Electric mobility (e-mobility) is undoubtedly one of the most interesting innovations popped up in the last 15 years. The fundamental motivation that is driving the sector consists of a substantial reduction of the environmental emissions: the traditional OEM manufacturers, initially against such development, are now competing to be front-runners.

There are several ongoing R&D initiatives that typically refer to the following strands :

  • development of vehicles with increasingly light efficient batteries and, novelties of recent years, available for exchanging energy with electrical grids;
  • setting up of a charging infrastructure characterized by suitable large presence on the territory, ease access (smart cards) and short charging time;
  • improving safety of critical components installed on board the vehicles, especially the ones most exposed to electrical and fire risks, and again batteries are usually taken as examples.

But batteries, despite being the core element of e-mobilty technologies, are not the only new electric components of electric cars.

In this regard many manufacturers are developing electrical protection equipment which sometimes exploit well-known technologies, such as switches or direct current contactors, while in other cases they use more innovative solutions, among which the so-called hybrid switches. Especially the new components, that in the electric vehicles can make the difference, require at the current stage new testing capabilities, on one side different from those of the manufacturers because of the need of independent verifications and, on the other side, different from those of the traditional testing laboratories because of specific technical requirements and performances.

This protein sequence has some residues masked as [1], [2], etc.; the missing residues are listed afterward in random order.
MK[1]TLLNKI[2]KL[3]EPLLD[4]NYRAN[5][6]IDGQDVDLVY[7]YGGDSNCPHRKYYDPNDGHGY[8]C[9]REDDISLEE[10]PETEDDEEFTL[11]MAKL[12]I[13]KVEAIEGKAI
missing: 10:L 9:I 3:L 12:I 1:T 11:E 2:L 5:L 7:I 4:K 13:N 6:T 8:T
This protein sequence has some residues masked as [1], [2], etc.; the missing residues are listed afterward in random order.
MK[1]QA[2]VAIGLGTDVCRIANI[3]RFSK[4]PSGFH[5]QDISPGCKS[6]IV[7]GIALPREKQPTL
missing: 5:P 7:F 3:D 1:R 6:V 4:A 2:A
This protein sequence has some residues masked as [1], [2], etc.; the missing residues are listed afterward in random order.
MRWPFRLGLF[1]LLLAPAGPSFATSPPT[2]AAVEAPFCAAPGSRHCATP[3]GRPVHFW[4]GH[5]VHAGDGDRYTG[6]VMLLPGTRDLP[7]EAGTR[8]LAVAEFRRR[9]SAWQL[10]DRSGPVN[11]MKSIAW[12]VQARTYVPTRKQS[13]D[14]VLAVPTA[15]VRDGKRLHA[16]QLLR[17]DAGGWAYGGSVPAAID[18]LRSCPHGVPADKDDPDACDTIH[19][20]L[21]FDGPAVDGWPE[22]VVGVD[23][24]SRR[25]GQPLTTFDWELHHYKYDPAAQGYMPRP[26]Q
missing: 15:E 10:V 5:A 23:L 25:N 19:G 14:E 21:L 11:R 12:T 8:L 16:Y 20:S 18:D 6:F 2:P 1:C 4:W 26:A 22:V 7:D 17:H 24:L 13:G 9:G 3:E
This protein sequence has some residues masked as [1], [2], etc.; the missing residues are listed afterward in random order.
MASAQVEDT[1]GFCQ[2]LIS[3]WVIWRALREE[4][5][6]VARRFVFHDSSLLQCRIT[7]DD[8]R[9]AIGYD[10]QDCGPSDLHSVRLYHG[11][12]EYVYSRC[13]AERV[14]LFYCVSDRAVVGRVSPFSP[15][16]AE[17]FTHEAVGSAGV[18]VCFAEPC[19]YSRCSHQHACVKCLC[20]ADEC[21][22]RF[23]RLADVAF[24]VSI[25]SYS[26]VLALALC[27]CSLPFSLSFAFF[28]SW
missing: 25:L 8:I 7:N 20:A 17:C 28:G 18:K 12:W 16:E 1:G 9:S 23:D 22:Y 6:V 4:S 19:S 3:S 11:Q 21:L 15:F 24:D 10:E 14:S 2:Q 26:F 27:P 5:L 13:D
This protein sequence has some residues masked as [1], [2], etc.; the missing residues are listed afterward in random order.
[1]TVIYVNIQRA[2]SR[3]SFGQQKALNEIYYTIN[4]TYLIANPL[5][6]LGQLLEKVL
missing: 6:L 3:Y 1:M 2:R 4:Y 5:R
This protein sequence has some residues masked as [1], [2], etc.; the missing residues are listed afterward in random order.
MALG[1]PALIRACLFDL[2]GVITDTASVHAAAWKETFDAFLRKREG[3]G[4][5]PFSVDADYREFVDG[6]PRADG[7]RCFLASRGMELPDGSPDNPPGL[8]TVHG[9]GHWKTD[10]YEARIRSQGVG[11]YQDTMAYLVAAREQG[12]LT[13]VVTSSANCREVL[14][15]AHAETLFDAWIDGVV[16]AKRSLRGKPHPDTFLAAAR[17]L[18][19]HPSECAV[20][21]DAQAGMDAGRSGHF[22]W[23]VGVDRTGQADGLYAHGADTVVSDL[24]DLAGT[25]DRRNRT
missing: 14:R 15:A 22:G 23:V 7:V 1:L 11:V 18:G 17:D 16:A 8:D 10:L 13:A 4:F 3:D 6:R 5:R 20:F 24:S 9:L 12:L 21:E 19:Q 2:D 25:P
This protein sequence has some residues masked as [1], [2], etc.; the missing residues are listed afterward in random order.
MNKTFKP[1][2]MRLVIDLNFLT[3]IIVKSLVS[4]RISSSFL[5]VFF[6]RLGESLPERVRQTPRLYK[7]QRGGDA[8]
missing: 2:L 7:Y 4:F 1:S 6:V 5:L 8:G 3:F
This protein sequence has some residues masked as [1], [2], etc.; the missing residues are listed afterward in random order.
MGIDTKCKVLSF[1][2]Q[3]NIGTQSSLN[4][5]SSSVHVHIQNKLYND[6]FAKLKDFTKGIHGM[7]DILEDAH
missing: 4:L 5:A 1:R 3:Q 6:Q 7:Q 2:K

CESI group, in its Kema Labs, thanks to its historical presence in Germany (Berlin), has been at the side of the main manufacturers of these components since the first requests for R&D tests. During those initial tests, technical limitations of the test circuits emerged, to the extent that they were not able to support further development of the components under evaluation.

Purpose of the project

The R&D activities of the manufacturers have highlighted a fundamental technical requirement for the DC components of e-vehicles, considering that those components will be used not only in cars, but also for trucks and public transport: circuits crossed by short currents in automotive applications show a very low inductance, sometimes equal to or less than 10 μH, which must be simulated by the test benches to properly test devices such as fuses, switches and contactors. The usual direct current (DC) test benches in Kema Labs have a circuit inductivity of more than 10 μH, which leads to overloading the interrupting capacity of the tested devices.